This article originally appeared on RealClearPolitics.com
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After months of debate within and outside the halls of Congress and intense lobbying from supporters and opponents of the Iran nuclear agreement, lawmakers are set to officially begin debating resolutions to disapprove of the agreement Wednesday. But while both chambers are dedicating several days and long hours to the historic agreement, the arguments are unlikely to have any practical impact on the deal’s outcome.
The White House confirmed in an official statement Tuesday that President Obama would veto any resolution disapproving of the agreement, which the administration negotiated along with Iran and five other nations. Senate Democrats clinched enough support last week to sustain that veto, meaning the deal will be implemented. In the House, there are enough opponents to pass a resolution of disapproval, but Minority Leader Nancy Pelosi said last month she was confident House Democrats would have the support to sustain a veto in the lower chamber as well.
The only remaining question is whether Democrats in the Senate choose to filibuster the resolution, blocking it from passing and preventing Obama from having to use that veto pen. But with 42 senators supporting the agreement—one more than necessary to pull off a filibuster—it seems likely that Democrats can unite around blocking the agreement. This means that while lawmakers may give up significant floor time to debating the merits of the deal, their minds are already made up.
In the Senate, the debate will deviate from common practices. Often when a senator speaks on the floor, he or she is the only lawmaker present apart from the presiding officer. But Majority Leader Mitch McConnell requested that on Wednesday, committee chairmen hold off hearings and markups and that all senators be present and in their seats, listening and participating in the debate. It’s extremely rare to see all 100 senators actively participating in a debate over any legislation.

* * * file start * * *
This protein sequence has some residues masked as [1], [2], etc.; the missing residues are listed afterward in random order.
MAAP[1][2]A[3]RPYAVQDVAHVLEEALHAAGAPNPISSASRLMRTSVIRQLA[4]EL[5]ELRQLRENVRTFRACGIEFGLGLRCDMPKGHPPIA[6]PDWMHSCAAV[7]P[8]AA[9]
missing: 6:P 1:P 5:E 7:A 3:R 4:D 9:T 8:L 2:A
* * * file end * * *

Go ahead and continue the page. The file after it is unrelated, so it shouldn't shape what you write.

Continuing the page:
“I think this issue's of such magnitude that it's my hope we will not be having committee meetings going on at the same time, that we'll actually have a debate that rises to the occasion that this seems to require,” McConnell said in a press conference last month.
Though this session will begin Wednesday, it’s possible it could bleed all the way into next week, given procedural timings. Texas Sen. John Cornyn, the Republican whip, said absent any sort of agreement, the cloture vote—the one that would determine whether Democrats filibuster the resolution—would likely occur early next week. Cornyn defended the practice of debating the issue on the floor, even though it’s been thoroughly dissected outside Congress.
“That’s what we do,” Cornyn said. “I don’t think we can just sort of say we’re going to dispense with the debate that the American public deserves and hold people accountable. It think there’s nothing that some people would like more than to just sweep this under the rug and pretend like it never happened, and we can’t let that happen.”